Providing advanced analytics

Workforce management systems can also help them trim unnecessary labor expenses. They do this by identifying behavior patterns eroding their bottom line using real-time exception reports and analytics. These systems continually analyze labor costs to project future spends and recommend cost-saving measures. Custom dashboards let users view real-time expenditures across all workforce applications and compare them against projected costs and financial objectives. Systems, like SmartLinx, automatically keep inform administrators of key performance indicators (KPIs) and alert them when thresholds are reached.

“SmartLinx makes it easy to develop a strategic plan that helps you figure out where you want to e and what the costs are going to be in the upcoming years,” said Christine Sils, Director of Clinical Programs at Trilogy Health Services.

Enhancing Five-Star Ratings

Many compliance violations happen after the schedules are in place due to unexpected employee absences and tardiness. Workforce management systems that help close open shifts immediately by recommending and then contacting qualified workers help avert violations. However, this solves only part of the requirement. 

SmartLinx does this and more by automatically tracking staffing against CMS Five Star requirements. It then provides auditable records for each process. The system helps facilities identify scenarios that jeopardize their Five-Star Rating and recommend ways to improve it.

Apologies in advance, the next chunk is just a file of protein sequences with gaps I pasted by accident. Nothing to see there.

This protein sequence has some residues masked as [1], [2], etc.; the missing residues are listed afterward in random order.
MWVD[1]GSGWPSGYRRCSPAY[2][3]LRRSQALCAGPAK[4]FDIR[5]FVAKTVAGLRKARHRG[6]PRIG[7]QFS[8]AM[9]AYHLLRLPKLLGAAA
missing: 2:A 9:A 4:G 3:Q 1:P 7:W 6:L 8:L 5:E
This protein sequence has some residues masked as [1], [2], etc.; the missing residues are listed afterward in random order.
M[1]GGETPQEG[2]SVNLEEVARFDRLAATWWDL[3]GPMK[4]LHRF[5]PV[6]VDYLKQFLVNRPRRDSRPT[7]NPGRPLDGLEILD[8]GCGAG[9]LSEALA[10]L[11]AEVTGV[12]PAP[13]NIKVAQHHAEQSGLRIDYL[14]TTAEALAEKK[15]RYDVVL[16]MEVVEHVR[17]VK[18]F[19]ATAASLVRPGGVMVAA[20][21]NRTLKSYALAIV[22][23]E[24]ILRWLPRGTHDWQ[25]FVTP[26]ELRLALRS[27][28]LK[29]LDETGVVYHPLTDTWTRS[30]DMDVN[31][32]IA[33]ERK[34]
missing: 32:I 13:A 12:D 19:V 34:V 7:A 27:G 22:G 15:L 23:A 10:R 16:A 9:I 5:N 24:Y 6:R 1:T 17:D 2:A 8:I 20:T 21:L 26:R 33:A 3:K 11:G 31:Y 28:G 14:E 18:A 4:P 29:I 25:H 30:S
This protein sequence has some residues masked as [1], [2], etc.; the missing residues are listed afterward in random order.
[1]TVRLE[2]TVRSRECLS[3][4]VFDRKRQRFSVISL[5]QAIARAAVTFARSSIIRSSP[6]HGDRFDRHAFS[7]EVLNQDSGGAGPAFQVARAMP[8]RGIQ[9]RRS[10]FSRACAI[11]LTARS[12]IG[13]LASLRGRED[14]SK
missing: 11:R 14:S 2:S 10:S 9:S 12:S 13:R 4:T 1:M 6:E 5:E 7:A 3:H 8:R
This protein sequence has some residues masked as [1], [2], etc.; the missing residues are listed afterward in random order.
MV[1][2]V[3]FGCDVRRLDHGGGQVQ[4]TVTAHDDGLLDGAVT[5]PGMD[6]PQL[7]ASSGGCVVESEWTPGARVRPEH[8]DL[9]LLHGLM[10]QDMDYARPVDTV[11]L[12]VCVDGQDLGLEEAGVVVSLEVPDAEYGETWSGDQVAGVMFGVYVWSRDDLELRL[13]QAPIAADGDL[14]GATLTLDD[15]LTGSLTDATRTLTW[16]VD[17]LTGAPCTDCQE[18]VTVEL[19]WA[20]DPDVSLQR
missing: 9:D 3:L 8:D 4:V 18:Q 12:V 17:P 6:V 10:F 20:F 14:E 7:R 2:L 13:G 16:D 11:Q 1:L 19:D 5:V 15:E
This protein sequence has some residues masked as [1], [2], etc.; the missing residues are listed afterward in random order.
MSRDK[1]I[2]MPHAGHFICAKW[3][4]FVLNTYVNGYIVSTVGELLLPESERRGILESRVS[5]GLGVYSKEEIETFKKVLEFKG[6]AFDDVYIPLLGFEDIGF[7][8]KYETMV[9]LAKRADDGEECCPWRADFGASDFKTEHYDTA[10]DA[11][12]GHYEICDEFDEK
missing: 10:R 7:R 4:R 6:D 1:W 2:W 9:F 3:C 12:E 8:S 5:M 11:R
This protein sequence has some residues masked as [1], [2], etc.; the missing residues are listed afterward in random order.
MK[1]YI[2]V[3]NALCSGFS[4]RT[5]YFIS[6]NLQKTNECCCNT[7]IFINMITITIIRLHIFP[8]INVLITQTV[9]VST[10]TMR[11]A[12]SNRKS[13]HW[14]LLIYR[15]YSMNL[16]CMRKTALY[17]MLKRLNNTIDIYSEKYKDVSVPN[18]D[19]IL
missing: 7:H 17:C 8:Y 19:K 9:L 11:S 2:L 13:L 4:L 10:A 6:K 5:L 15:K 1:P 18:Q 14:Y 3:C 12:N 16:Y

SmartLinx workforce management system with Five-Star Predictor enables you to evaluate for your staffing rating based on Payroll-Based Journal reporting long before the CMS submission deadline. The workforce management system aggregates hourly staffing data in the Payroll-Based Journal, attendance, and employee scheduling systems. It also factors in CMS calculation criteria and evolving requirements. The workforce management system’s Five-Star Predictor automatically rates each facility in real-time. And it displays warnings when any facility’s staffing is poised to jeopardize your desired rating.

 

Additional Resources:

How to Choose Workforce Management Software

10 Workforce Management Trends in 2020

7 Secrets to Payroll-Based Journal Success

How to Gain Efficiency through Lean Utilization and Workforce Management Systems

The CEO’s Playbook to Deliver Quality Care at Lower Cost